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FDA approves university-developed COVID-19 breathalyzer test

FDA approves university-developed COVID-19 breathalyzer test

FDA approves university-developed COVID-19 breathalyzer test
May 05
13:30 2022

The Food and Drug Administration recently approved a COVID-19 breathalyzer test for emergency use, a technology that was developed by a team of researchers at the university’s chemistry department. 

The InspectIR COVID-19 Breathalyzer is the first FDA-approved test that detects chemical compounds in breath samples associated with the coronavirus. The test can be performed in doctors’ offices, hospitals and mobile testing sites using a piece of equipment about the size of a piece of carry-on luggage, with results ready in less than three minutes. The sensor has a 91.2 percent accuracy rate in detecting positive tests and 99.3 percent accuracy in detecting negative tests, according to an FDA press release

UNT Professor Guido Verbeck poses in the Hickory Hall lab on May 2, 2022. Maria Crane

Guido Verbeck, a professor in the Department of Chemistry and the director of the Laboratory of Imaging Mass Spectrometry, guided the researchers on the project. Verbeck said the product was able to get to the point it is now due to the collaboration with InspectIR systems, a research development and device company focused on portable COVID-19 diagnostic screening applications.

“It’s always good that we have a great partnership with an industry that is really interested in pursuing it, and InspectIR was,” Verbeck said. “All of us have a lot of good research, but you’ve got to find a good industrial partner that is in it to win it and go through the process necessary to get FDA approval.”

The project initially started as an effort to detect THC and opioids, but as development was reaching the final stages, the coronavirus pandemic hit, Verbeck said. The team then wondered if the same technology could be used to detect COVID-19 in the breath.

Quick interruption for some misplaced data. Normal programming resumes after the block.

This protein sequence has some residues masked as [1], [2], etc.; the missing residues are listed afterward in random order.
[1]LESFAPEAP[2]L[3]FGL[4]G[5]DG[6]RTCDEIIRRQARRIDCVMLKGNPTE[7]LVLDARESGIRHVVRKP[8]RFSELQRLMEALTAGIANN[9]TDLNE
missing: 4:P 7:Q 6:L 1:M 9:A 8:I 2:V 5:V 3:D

“There’s a lot of literature that showed some certain markers for other diseases, like the flu and rhinoviruses and different things like that, so we applied that to COVID,” Verbeck said. 

Department of Chemistry Chair LeGrande Slaughter told the North Texas Daily the technology is “sure to be a game changer.”

“Instead of submitting to an uncomfortable nasal swab and waiting hours or days, people will simply have to breathe into a tube, and they will find out in minutes if they have a likely infection,” Slaughter said.

John Redmond, president and co-founder of InspectIR systems, said it could take between 10 and 12 weeks for the device to hit the market, as positive controls need to be set in place so that the instrument can be calibrated and ready for everyday use. 

“We just got our authorization on the 14th of April, so as you can imagine, the regulatory process was daunting,” Redmond said. “Now turning this into a real business regarding distribution and manufacturing, there [are] positive controls and some fight, so there [are] some things that we need to do to make the test ready for public consumption.”

The company will aim to produce about 100 devices a week, which can each be used to evaluate approximately 160 samples per day, according to the FDA. Redmond said COVID-19 testing rates in Texas have dropped dramatically and he hopes the breathalyzer test could provide easier accessibility.

An example of the portable system sits in Hickory Hall on May 2, 2022. Maria Crane

What we talked about with the FDA almost two years ago was having a better surveillance tool and a screening tool and that’s what we’ve done,” Redmond said. “We want to do a better job of getting people that need the test to the test.”

Biology junior David Mowles said he was excited when he heard about the breathalyzer test and he sees several ways in which it will be beneficial to the COVID-19 testing landscape. 

“I just see it as being a lot more practical since you can get the results so quickly and with such high accuracy,” Mowles said. “I feel like it could also be better because some people have obstructed nose pathways, so a breathalyzer would be easy access as there are no obstacles.”

To receive FDA authorization, results from over 2,400 samples were taken to test for accuracy, a process that Verbeck said is often very challenging. 

“It’s very exciting and it’s a little bit crazy because a lot of breathwork has been done for a long time,” Verbeck said. “This was the very first FDA-approved device ever for any breath analysis, not just for COVID.”

Feated Image: Hunter Bernard demonstrates the commercially available version of the COVID-19 test by blowing into a tube on May 3, 2022. Photo by Maria Crane

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Jillian Nachtigal

Jillian Nachtigal

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